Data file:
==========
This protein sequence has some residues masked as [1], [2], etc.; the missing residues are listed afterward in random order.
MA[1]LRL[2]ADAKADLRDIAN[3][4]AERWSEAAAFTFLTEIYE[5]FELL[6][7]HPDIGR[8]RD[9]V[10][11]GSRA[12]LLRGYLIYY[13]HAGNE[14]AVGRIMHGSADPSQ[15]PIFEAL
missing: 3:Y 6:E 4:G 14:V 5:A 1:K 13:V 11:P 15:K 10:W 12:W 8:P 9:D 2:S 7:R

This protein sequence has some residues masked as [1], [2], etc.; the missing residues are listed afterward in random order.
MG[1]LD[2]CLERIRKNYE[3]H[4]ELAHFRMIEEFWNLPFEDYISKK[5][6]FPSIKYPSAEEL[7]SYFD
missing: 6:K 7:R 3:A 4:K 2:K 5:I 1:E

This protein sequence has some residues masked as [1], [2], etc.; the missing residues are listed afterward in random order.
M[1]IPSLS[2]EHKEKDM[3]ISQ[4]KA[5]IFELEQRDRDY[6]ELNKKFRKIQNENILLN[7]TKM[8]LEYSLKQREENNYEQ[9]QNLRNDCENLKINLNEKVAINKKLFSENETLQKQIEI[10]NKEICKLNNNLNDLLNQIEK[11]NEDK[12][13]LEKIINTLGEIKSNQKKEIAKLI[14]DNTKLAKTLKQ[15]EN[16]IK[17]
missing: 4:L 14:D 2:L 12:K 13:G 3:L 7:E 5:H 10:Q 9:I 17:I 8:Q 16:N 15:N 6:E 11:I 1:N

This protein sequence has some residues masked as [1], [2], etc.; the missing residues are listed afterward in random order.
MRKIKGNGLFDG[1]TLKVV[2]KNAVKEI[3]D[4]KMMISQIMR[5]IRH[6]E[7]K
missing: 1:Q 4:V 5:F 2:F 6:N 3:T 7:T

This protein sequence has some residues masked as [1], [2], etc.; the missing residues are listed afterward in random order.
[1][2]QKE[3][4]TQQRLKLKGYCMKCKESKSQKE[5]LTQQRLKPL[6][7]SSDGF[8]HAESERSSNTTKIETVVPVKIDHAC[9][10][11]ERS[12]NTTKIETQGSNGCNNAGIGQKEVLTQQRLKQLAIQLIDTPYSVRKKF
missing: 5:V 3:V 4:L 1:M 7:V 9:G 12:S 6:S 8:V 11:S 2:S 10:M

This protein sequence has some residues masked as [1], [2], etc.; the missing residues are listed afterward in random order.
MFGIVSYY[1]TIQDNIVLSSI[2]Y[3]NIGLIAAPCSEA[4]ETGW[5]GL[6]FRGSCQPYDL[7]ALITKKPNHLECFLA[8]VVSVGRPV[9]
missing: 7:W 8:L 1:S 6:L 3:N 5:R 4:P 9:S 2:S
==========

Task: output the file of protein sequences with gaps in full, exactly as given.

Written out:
This protein sequence has some residues masked as [1], [2], etc.; the missing residues are listed afterward in random order.
MA[1]LRL[2]ADAKADLRDIAN[3][4]AERWSEAAAFTFLTEIYE[5]FELL[6][7]HPDIGR[8]RD[9]V[10][11]GSRA[12]LLRGYLIYY[13]HAGNE[14]AVGRIMHGSADPSQ[15]PIFEAL
missing: 3:Y 6:E 4:G 14:V 5:A 1:K 13:V 11:P 15:K 10:W 12:W 8:P 9:D 2:S 7:R

This protein sequence has some residues masked as [1], [2], etc.; the missing residues are listed afterward in random order.
MG[1]LD[2]CLERIRKNYE[3]H[4]ELAHFRMIEEFWNLPFEDYISKK[5][6]FPSIKYPSAEEL[7]SYFD
missing: 6:K 7:R 3:A 4:K 2:K 5:I 1:E

This protein sequence has some residues masked as [1], [2], etc.; the missing residues are listed afterward in random order.
M[1]IPSLS[2]EHKEKDM[3]ISQ[4]KA[5]IFELEQRDRDY[6]ELNKKFRKIQNENILLN[7]TKM[8]LEYSLKQREENNYEQ[9]QNLRNDCENLKINLNEKVAINKKLFSENETLQKQIEI[10]NKEICKLNNNLNDLLNQIEK[11]NEDK[12][13]LEKIINTLGEIKSNQKKEIAKLI[14]DNTKLAKTLKQ[15]EN[16]IK[17]
missing: 4:L 14:D 2:L 12:K 13:G 3:L 7:E 5:H 10:Q 9:I 17:I 8:Q 16:N 15:N 6:E 11:I 1:N

This protein sequence has some residues masked as [1], [2], etc.; the missing residues are listed afterward in random order.
MRKIKGNGLFDG[1]TLKVV[2]KNAVKEI[3]D[4]KMMISQIMR[5]IRH[6]E[7]K
missing: 1:Q 4:V 5:F 2:F 6:N 3:T 7:T

This protein sequence has some residues masked as [1], [2], etc.; the missing residues are listed afterward in random order.
[1][2]QKE[3][4]TQQRLKLKGYCMKCKESKSQKE[5]LTQQRLKPL[6][7]SSDGF[8]HAESERSSNTTKIETVVPVKIDHAC[9][10][11]ERS[12]NTTKIETQGSNGCNNAGIGQKEVLTQQRLKQLAIQLIDTPYSVRKKF
missing: 5:V 3:V 4:L 1:M 7:V 9:G 12:S 6:S 8:V 11:S 2:S 10:M

This protein sequence has some residues masked as [1], [2], etc.; the missing residues are listed afterward in random order.
MFGIVSYY[1]TIQDNIVLSSI[2]Y[3]NIGLIAAPCSEA[4]ETGW[5]GL[6]FRGSCQPYDL[7]ALITKKPNHLECFLA[8]VVSVGRPV[9]
missing: 7:W 8:L 1:S 6:L 3:N 5:R 4:P 9:S 2:S